yeah immediately then they gave away a V St. Louis Vargas of the Wagner but
that's how it is right which is so sad because I'm talking as I said it is looks now it looks simpler but that time you know having such clarity on your career you know, especially girl you know it's like it was a little tough for a lot of men to handle that. So I think I'll give it to him more than that. And he said okay, I'm the rare diamond escalated I would like to believe that
Krishna Jonnakadla 11:42
Yeah, I it's you're absolutely right. Having clarity is one thing. Yeah. And for a lady to have that kind of clarity and that those days is definitely even today. Clarity is not something that you read practically everyone no it is yeah it is one thing that a lot of people okay what do I want to do with in with my life
there was also you know, the thing goes back to the way we are brought up right? The way the women are brought up, you know, a Colorado Casa de Kearny Mesa, Colorado, Sha de Kearney everything is focused on the marriage right so the way we were brought up. I come from a small town Oliver right. I know my dad used to get literally teased about it. Okay, how can you send your goal you know, because I don't have a brother also too hostile you know, what will happen? You know, there's that and also there are a lot of scary stories, you know, they would kind of share with them, right? stuff.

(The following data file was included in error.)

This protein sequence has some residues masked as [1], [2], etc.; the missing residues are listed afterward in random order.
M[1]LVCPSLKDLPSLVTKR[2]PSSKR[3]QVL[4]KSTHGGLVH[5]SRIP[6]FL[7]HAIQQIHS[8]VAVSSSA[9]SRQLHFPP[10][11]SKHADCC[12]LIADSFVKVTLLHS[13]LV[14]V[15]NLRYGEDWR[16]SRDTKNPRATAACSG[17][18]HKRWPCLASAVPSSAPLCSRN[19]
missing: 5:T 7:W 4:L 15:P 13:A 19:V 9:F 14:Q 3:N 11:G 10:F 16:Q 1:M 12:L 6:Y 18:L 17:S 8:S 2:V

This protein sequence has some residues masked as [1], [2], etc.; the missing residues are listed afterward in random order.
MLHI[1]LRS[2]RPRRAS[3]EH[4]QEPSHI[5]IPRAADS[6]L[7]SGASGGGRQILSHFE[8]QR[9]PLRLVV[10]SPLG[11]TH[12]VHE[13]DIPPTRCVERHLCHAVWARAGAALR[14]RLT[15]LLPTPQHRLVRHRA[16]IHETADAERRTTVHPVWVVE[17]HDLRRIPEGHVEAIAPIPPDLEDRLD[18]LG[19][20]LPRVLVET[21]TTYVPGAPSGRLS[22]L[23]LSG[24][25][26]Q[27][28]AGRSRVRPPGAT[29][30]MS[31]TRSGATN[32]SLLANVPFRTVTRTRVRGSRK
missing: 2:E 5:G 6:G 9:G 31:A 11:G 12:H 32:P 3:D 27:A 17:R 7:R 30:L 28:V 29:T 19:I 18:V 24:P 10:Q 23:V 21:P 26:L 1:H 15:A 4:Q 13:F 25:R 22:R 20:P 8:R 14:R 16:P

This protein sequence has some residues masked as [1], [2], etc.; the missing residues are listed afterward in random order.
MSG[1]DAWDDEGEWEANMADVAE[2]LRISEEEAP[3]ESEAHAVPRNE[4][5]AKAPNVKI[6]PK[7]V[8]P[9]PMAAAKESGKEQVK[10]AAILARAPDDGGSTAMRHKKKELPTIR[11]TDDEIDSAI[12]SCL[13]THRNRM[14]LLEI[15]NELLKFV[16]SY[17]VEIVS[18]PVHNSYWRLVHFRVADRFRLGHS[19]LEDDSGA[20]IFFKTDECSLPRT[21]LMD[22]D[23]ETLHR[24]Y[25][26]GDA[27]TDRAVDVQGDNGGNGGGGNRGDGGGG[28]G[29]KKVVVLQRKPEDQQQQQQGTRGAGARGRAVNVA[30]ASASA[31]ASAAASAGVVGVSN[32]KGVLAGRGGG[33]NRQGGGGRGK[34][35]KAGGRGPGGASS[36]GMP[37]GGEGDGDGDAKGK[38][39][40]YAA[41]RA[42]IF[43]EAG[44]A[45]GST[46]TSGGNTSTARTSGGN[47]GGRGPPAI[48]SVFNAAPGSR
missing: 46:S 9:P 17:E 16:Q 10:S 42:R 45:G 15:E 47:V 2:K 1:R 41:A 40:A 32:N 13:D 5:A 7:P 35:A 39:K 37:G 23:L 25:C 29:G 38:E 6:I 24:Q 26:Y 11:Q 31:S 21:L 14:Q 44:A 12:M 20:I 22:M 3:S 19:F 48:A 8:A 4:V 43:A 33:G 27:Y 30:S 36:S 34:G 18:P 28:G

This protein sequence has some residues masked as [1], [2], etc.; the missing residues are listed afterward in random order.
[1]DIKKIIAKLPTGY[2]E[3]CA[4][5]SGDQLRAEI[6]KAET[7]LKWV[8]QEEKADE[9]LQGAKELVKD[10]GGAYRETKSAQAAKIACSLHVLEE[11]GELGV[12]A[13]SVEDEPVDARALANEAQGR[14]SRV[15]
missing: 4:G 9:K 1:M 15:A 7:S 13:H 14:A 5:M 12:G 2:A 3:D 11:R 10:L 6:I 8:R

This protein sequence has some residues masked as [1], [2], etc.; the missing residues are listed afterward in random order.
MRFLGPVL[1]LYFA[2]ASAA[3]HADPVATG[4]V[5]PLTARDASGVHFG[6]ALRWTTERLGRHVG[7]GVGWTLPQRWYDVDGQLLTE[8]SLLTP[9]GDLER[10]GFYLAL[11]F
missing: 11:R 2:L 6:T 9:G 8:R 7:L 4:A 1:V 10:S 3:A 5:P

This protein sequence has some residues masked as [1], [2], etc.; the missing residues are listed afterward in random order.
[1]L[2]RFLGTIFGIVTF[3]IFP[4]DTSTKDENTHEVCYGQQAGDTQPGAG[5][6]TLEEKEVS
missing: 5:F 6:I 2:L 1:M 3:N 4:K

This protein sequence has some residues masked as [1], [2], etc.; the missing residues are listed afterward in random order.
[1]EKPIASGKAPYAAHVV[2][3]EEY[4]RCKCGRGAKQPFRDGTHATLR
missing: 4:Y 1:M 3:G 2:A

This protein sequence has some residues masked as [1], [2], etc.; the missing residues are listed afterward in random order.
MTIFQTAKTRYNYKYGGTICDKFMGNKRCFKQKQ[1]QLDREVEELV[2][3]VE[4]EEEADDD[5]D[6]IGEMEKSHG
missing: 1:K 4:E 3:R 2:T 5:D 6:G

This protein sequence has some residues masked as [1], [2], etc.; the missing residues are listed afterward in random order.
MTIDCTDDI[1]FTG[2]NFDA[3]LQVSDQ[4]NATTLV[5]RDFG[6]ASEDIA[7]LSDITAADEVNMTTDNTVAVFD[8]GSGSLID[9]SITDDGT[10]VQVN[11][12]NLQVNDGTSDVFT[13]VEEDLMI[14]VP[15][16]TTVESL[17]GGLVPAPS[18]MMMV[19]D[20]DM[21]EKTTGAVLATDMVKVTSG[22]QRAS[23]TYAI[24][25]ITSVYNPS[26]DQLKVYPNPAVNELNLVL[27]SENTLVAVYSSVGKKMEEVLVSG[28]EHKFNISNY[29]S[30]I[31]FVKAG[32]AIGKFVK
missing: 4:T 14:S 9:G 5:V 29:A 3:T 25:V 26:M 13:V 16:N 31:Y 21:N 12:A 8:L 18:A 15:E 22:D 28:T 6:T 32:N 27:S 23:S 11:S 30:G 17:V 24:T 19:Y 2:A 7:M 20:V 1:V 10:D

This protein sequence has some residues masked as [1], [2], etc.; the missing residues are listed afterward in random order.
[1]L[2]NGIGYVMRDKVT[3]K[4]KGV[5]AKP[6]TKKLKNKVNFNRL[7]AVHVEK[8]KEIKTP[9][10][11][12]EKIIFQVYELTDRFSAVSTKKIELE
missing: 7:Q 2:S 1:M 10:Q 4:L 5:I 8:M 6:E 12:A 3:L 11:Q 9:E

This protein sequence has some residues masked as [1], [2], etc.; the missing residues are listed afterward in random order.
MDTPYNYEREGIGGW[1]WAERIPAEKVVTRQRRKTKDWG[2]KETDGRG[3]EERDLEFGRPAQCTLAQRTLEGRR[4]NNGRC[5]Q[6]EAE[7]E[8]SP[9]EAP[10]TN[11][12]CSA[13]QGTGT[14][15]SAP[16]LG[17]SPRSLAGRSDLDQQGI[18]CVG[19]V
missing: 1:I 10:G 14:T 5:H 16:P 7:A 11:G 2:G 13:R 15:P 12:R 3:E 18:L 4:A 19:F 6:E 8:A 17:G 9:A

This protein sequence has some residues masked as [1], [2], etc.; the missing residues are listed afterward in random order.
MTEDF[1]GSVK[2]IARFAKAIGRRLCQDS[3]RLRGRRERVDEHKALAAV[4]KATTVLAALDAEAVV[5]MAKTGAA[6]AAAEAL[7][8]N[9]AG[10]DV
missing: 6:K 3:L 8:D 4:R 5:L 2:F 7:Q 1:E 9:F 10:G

Krishna Jonnakadla 12:28
So then this is the time when you hire pro Korean that was the first mention
also ratios already. So he's, he's, he's been a serial entrepreneur. And if you ask him, he's known. He's the one who's always he always wanted an entrepreneur. So mine was accident, but he It was his choice, you know, so that's the basic difference bill was at. So he started this company called Korean IT consulting in 1999. And yeah, so when when we kind of you know, started so, so, he was toying with this idea and then obviously, we discussed more about it, I said I was never a part of Korean Ed consulting, we I started a company called HIePRO consulting, which is into recruitment process outsourcing it also in which we discussed like, we always thought key because of the fluidity in the market, you know, people would not like to have all the recruitment on the payroll, right? They would like to outsource it and kind of agility has to be there, right? And then you have to manage all the resources. Like for example, you can have you can add resumes coming from the vendors or the consultants from the references from the portals, right, so they would need some central place in order to do that. And HIePRO was started we started in 2003. You know, we've incorporated a bank in Bangalore for sure. So you always been in fact, no, I came from Delhi. So my, so I got married in 2003. I had prostatite in 2003. I see. Oh, yes, it is like that.
Krishna Jonnakadla 13:42
So it was because he was in the career space and you saw our nation the career space and then therefore that's how it happened